## References

- Chatwin, P.C. On the interpretation of some longitudinal dispersion experiments. J. Fluid Mech.
**1971**, 48, 689–702. [Google Scholar] [CrossRef] - Boano, F.; Harvey, J.W.; Marion, A.; Packman, A.I.; Revelli, R.; Ridolfi, L.; Wörman, A. Hyporheic flow and transport processes: Mechanisms, models, and biogeochemical implications. Rev. Geophys.
**2014**, 52, 603–679. [Google Scholar] [CrossRef] - Bottacin-Busolin, A. Non-Fickian dispersion in open-channel flow over a porous bed. Water Resour. Res.
**2017**, 53, 7426–7456. [Google Scholar] [CrossRef] [Green Version] - Kwaw, A.K.; Dou, Z.; Wang, J.; Zhang, X.; Chen, Y. Advancing the knowledge of solute transport in the presence of bound water in mixed porous media based on low-field nuclear magnetic resonance. J. Hydrol.
**2023**, 617, 129059. [Google Scholar] [CrossRef] - Salehin, M.; Packman, A.I.; Wörman, A. Comparison of transient storage in vegetated and unvegetated reaches of a small agricultural stream in Sweden: Seasonal variation and anthropogenic manipulation. Adv. Water Resour.
**2003**, 26, 951–964. [Google Scholar] [CrossRef] - Magazine, M.K.; Pathak, S.K.; Pande, P.K. Effect of Bed and Side Roughness on Dispersion in Open Channels. J. Hydraul. Eng.
**1988**, 114, 766–782. [Google Scholar] [CrossRef] - Jackson, T.R.; Haggerty, R.; Apte, S.V.; O’Connor, B.L. A mean residence time relationship for lateral cavities in gravel-bed rivers and streams: Incorporating streambed roughness and cavity shape. Water Resour. Res.
**2013**, 49, 3642–3650. [Google Scholar] [CrossRef] - Chen, Z.; Tian, Z.; Zhan, H.; Huang, J.; Huang, Y.; Wei, Y.; Ma, X. The Effect of Roughness on the Nonlinear Flow in a Single Fracture with Sudden Aperture Change. Lithosphere
**2022**, 2022, 5775275. [Google Scholar] [CrossRef] - Wallis, S.G.; Young, P.C.; Beven, K.J. Experimental investigation of the aggregated dead zone model for longitudinal solute transport in stream channels. Proc. Inst. Civ. Engin.
**1989**, 87, 1–22. [Google Scholar] - Davis, P.M.; Atkinson, T.C. Longitudinal dispersion in natural channels: 3. An aggregated dead zone model applied to the River Severn, U.K. Hydrol. Earth Syst. Sci.
**2000**, 4, 373–381. [Google Scholar] [CrossRef] - Haggerty, R.; McKenna, S.A.; Meigs, L.C. On the late-time behavior of tracer test breakthrough curves. Water Resour. Res.
**2000**, 36, 3467–3479. [Google Scholar] [CrossRef] [Green Version] - Deng, Z.; Bengtsson, L.; Singh, V.P. Parameter estimation for fractional dispersion model for rivers. Environ. Fluid Mech.
**2006**, 6, 451–475. [Google Scholar] [CrossRef] - Marion, A.; Zaramella, M. A residence time model for stream-subsurface exchange of contaminants. Acta Geophys. Pol.
**2005**, 53, 527. [Google Scholar] - Marion, A.; Zaramella, M.; Bottacin-Busolin, A. Solute transport in rivers with multiple storage zones: The STIR model. Water Resour. Res.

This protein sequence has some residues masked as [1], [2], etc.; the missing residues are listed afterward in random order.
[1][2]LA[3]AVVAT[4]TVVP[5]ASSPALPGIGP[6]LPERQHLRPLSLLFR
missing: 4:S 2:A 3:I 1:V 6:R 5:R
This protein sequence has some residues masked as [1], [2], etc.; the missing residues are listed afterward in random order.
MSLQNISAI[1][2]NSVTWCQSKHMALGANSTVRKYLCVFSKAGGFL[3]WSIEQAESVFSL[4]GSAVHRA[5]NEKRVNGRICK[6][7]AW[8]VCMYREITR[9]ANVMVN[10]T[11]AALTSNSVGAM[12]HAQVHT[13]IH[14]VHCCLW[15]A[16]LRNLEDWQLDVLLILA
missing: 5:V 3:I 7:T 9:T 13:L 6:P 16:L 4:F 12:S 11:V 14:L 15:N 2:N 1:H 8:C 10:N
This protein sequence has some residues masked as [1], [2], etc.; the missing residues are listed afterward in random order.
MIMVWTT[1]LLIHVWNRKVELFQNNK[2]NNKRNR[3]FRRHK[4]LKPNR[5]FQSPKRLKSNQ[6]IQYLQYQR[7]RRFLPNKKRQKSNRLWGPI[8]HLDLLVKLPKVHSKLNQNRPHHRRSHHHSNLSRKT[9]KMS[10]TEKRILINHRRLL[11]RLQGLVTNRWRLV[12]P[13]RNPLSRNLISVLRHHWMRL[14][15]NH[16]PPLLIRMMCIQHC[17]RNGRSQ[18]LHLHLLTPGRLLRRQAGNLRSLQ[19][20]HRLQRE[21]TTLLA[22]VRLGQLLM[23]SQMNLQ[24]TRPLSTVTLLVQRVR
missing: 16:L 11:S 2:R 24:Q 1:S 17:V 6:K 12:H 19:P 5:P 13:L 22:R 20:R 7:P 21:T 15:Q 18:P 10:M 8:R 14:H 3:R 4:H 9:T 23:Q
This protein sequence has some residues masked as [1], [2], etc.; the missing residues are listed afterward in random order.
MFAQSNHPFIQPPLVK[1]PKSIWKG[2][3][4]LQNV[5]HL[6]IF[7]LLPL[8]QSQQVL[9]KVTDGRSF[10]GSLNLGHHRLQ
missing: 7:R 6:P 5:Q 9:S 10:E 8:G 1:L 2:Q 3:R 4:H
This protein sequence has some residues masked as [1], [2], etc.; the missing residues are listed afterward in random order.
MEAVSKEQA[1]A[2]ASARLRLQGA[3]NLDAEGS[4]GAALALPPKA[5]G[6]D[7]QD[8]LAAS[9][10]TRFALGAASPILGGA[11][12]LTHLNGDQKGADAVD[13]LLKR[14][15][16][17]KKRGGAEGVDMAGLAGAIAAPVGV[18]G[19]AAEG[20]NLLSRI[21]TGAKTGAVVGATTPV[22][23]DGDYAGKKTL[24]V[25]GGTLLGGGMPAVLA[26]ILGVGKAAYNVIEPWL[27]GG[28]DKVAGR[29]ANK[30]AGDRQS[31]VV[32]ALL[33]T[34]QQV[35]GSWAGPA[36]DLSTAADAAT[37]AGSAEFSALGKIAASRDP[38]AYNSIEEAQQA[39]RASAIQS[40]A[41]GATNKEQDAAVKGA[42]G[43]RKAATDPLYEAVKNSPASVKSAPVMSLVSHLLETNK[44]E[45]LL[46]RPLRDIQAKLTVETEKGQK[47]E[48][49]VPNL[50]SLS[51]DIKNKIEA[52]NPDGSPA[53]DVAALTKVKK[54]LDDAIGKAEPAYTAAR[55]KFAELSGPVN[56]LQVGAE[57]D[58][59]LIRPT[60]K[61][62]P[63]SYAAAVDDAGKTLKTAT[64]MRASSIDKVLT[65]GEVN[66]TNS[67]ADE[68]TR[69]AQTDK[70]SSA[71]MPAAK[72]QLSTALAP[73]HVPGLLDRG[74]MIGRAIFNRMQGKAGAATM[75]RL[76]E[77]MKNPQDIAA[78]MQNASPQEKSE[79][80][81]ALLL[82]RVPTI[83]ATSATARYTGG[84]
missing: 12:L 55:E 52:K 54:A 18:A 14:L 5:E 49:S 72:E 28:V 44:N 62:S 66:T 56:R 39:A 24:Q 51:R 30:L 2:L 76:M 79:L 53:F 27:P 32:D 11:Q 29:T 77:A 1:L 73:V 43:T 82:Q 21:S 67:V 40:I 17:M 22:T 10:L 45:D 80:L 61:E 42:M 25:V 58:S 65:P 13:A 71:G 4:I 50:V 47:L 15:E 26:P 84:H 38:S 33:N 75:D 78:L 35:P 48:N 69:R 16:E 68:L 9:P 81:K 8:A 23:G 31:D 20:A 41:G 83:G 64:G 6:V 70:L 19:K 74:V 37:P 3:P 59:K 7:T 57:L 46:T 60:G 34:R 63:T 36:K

**2008**, 44, W10406. [Google Scholar] [CrossRef] [Green Version] - Boano, F.; Packman, A.I.; Cortis, A.; Revelli, R.; Ridolfi, L. A continuous time random walk approach to the stream transport of solutes. Water Resour. Res.
**2007**, 43. [Google Scholar] [CrossRef] - Young, P.; Garnier, H. Identification and estimation of continuous-time, data-based mechanistic (DBM) models for environmental systems. Environ. Model. Softw.
**2006**, 21, 1055–1072. [Google Scholar] [CrossRef] [Green Version] - Bottacin-Busolin, A. Modeling the effect of hyporheic mixing on stream solute transport. Water Resour. Res.
**2019**, 55, 9995–10011. [Google Scholar] [CrossRef] - Haggerty, R.; Martí, E.; Argerich, A.; von Schiller, D.; Grimm, N. Resazurin as a “smart” tracer for quantifying metabolically active transient storage in stream ecosystems. J. Geophys. Res. Atmos.
**2009**, 114, G03014. [Google Scholar] [CrossRef] [Green Version] - González-Pinzón, R.; Peipoch, M.; Haggerty, R.; Martí, E.; Fleckenstein, J.H. Nighttime and daytime respi-ration in a headwater stream. Ecohydrology
**2016**, 9, 93–100. [Google Scholar] [CrossRef] - Knapp, J.L.A.; González-Pinzón, R.; Haggerty, R. The resazurin-resorufin system: Insights from a decade of “smart” tracer development for hydrologic applications. Water Resour. Res.
**2018**, 54, 6877–6889. [Google Scholar] [CrossRef] - Argerich, A.; Haggerty, R.; Martí, E.; Sabater, F.; Zarnetske, J. Quantification of metabolically active transient storage (MATS) in two reaches with contrasting transient storage and ecosystem respiration. J. Geophys. Res. Atmos.
**2011**, 116, G03034. [Google Scholar] [CrossRef] [Green Version] - Lemke, D.; Liao, Z.; Wöhling, T.; Osenbrück, K.; Cirpka, O.A. Concurrent conservative and reactive tracer tests in a stream undergoing hyporheic exchange. Water Resour. Res.
**2013**, 49, 3024–3037. [Google Scholar] [CrossRef] - Bottacin-Busolin, A.; Dallan, E.; Marion, A. STIR-RST: A Software tool for reactive smart tracer studies. Environ. Model. Softw.